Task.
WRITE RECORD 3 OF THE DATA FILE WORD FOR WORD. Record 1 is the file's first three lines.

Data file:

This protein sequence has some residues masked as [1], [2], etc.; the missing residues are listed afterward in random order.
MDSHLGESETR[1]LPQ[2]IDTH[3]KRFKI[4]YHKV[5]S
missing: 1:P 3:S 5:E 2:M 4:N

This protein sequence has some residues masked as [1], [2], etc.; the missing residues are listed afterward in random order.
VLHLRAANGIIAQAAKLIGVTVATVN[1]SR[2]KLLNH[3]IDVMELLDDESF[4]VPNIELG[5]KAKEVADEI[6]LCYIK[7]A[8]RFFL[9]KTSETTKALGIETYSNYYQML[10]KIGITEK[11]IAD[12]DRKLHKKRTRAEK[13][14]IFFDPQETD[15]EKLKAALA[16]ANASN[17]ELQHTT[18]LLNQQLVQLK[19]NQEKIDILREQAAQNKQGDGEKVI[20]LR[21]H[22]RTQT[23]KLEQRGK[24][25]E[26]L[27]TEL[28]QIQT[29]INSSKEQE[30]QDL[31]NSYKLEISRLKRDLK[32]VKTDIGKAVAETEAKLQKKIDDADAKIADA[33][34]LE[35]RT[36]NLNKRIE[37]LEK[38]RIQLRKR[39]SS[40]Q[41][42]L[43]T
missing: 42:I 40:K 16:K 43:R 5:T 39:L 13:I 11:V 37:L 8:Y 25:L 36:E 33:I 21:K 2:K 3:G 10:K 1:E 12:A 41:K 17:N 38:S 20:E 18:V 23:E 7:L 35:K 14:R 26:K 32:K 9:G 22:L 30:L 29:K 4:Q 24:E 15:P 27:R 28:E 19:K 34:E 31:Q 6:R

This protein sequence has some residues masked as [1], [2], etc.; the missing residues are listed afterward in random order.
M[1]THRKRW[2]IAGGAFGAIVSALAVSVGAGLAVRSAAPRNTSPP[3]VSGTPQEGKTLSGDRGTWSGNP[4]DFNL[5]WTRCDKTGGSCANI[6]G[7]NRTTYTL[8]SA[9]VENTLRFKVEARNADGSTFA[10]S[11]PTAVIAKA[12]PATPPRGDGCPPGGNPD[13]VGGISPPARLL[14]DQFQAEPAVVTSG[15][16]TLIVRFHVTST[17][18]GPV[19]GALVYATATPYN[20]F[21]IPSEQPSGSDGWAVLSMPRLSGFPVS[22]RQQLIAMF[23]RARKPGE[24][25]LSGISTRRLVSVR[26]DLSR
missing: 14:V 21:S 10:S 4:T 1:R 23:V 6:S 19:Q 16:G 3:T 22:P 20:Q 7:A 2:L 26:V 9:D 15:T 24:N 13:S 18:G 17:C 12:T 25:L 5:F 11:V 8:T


This protein sequence has some residues masked as [1], [2], etc.; the missing residues are listed afterward in random order.
M[1]THRKRW[2]IAGGAFGAIVSALAVSVGAGLAVRSAAPRNTSPP[3]VSGTPQEGKTLSGDRGTWSGNP[4]DFNL[5]WTRCDKTGGSCANI[6]G[7]NRTTYTL[8]SA[9]VENTLRFKVEARNADGSTFA[10]S[11]PTAVIAKA[12]PATPPRGDGCPPGGNPD[13]VGGISPPARLL[14]DQFQAEPAVVTSG[15][16]TLIVRFHVTST[17][18]GPV[19]GALVYATATPYN[20]F[21]IPSEQPSGSDGWAVLSMPRLSGFPVS[22]RQQLIAMF[23]RARKPGE[24][25]LSGISTRRLVSVR[26]DLSR
missing: 14:V 21:S 10:S 4:T 1:R 23:V 6:S 19:Q 16:G 3:T 22:P 20:Q 7:A 2:L 26:V 9:D 15:T 24:N 13:S 18:G 17:C 12:T 25:L 5:F 11:V 8:T